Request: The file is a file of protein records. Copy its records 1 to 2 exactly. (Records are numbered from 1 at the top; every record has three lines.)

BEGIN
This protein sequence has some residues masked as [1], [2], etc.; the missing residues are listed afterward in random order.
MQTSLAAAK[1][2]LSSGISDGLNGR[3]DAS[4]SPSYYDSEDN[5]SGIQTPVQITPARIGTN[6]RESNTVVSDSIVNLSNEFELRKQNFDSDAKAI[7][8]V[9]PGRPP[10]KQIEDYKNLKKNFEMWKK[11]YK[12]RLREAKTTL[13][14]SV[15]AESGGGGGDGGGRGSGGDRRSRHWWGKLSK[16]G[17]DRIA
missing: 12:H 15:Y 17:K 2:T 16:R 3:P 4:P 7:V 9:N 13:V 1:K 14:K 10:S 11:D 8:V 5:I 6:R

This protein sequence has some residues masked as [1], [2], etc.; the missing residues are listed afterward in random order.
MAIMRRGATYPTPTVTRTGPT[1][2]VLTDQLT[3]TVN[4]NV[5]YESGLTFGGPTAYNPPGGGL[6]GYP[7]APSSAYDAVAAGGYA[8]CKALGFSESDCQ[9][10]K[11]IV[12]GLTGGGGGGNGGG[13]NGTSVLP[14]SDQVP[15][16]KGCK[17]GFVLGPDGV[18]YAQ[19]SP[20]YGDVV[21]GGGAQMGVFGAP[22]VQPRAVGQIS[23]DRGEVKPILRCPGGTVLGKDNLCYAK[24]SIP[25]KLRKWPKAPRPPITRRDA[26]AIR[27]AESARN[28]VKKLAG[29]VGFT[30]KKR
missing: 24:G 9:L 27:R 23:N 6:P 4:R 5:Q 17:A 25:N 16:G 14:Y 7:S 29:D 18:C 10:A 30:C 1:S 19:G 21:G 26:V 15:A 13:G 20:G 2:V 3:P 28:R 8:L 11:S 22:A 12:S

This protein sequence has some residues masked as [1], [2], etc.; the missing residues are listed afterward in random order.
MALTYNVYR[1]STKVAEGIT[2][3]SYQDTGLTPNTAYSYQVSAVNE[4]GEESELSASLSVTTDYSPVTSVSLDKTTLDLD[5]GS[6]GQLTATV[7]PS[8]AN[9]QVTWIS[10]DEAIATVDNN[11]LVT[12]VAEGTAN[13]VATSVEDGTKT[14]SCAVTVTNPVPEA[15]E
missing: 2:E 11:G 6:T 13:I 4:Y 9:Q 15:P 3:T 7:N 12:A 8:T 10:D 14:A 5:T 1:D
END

This protein sequence has some residues masked as [1], [2], etc.; the missing residues are listed afterward in random order.
MQTSLAAAK[1][2]LSSGISDGLNGR[3]DAS[4]SPSYYDSEDN[5]SGIQTPVQITPARIGTN[6]RESNTVVSDSIVNLSNEFELRKQNFDSDAKAI[7][8]V[9]PGRPP[10]KQIEDYKNLKKNFEMWKK[11]YK[12]RLREAKTTL[13][14]SV[15]AESGGGGGDGGGRGSGGDRRSRHWWGKLSK[16]G[17]DRIA
missing: 12:H 15:Y 17:K 2:T 16:R 3:P 4:P 7:V 9:N 13:V 1:K 14:K 10:S 11:D 8:V 5:I 6:R

This protein sequence has some residues masked as [1], [2], etc.; the missing residues are listed afterward in random order.
MAIMRRGATYPTPTVTRTGPT[1][2]VLTDQLT[3]TVN[4]NV[5]YESGLTFGGPTAYNPPGGGL[6]GYP[7]APSSAYDAVAAGGYA[8]CKALGFSESDCQ[9][10]K[11]IV[12]GLTGGGGGGNGGG[13]NGTSVLP[14]SDQVP[15][16]KGCK[17]GFVLGPDGV[18]YAQ[19]SP[20]YGDVV[21]GGGAQMGVFGAP[22]VQPRAVGQIS[23]DRGEVKPILRCPGGTVLGKDNLCYAK[24]SIP[25]KLRKWPKAPRPPITRRDA[26]AIR[27]AESARN[28]VKKLAG[29]VGFT[30]KKR
missing: 24:G 9:L 27:R 23:N 6:P 4:R 5:Q 17:A 25:N 16:G 14:Y 7:S 29:D 18:C 10:A 30:C 1:S 19:G 21:G 26:V 15:A 13:G 20:G 2:V 3:P 28:R 8:L 11:S 22:A 12:S